- Methodologies that have fail fast mechanisms baked in are more likely to generate greater ROI. More on this later.
- Guerilla SOA is arguably a fail fast take on big up-front SOA.
- Code that is written to fail fast is likely to be more reliable in production.
- Small, frequent check-ins are likely to cause less overall rework than big, infrequent ones.
Verification: When and How?But how do you decide at any given checkpoint if we have a success or failure at hand? The quality of verification is crucial. Verification by peer review, while valuable, is prone to oversight. The proof of the pudding is in the eating. The more times you get to eat the better. The analog of eating here is testing functionality. A truly iterative process of software development where functionality gets tested iteratively is likely to achieve better ROI (everything else remaining constant).
Okay, so no one uses waterfall anymore. But we still have projects where big up-front analysis and design are the norm and continuous integration means weekly build. In such cases, we only have limited verification (peer reviews of requirements, design and code) till the very end. Failures (if any) are slow and horrible.
Incremental agile is what almost all XP and Scrum teams follow. They run through the stories for a release doing just enough/just in time analysis, design, coding per story. The boundaries between design and code are often blurred but that is not material to this illustration. Truer verification now becomes possible at the end of every story (QA/customer testing/sign-off). However, each story still gets only attempt. Any changes (learnings?) after that go back into the backlog to be prioritized and taken up with everything else.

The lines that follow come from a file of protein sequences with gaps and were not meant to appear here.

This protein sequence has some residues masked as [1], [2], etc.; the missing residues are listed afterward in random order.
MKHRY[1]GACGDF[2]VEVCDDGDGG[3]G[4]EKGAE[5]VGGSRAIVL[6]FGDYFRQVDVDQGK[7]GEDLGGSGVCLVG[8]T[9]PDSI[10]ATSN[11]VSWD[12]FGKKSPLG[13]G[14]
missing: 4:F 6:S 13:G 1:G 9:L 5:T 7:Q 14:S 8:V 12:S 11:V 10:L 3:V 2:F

But as Jeff Patton points out, it is possible to view each story as a series of progressive enhancements:
- Necessity - core functionality (e.g. user registration)
- Safety - validations etc. (e.g. confirm via email, add a captcha)
- Flexibility (e.g. support openID)
- Luxury (e.g. add ajaxy feedback on available userids, password strength)
With a new radical service, you try to go into prototype mode pretty quickly, and then you start iterating on that until you feel that you understand your business problem.
Stories in regular business applications may not qualify as radically new but very often the team is new to the application in question. "You only understand it when you do it" is a much under-appreciated truth of all knowledge activity (if not all activity).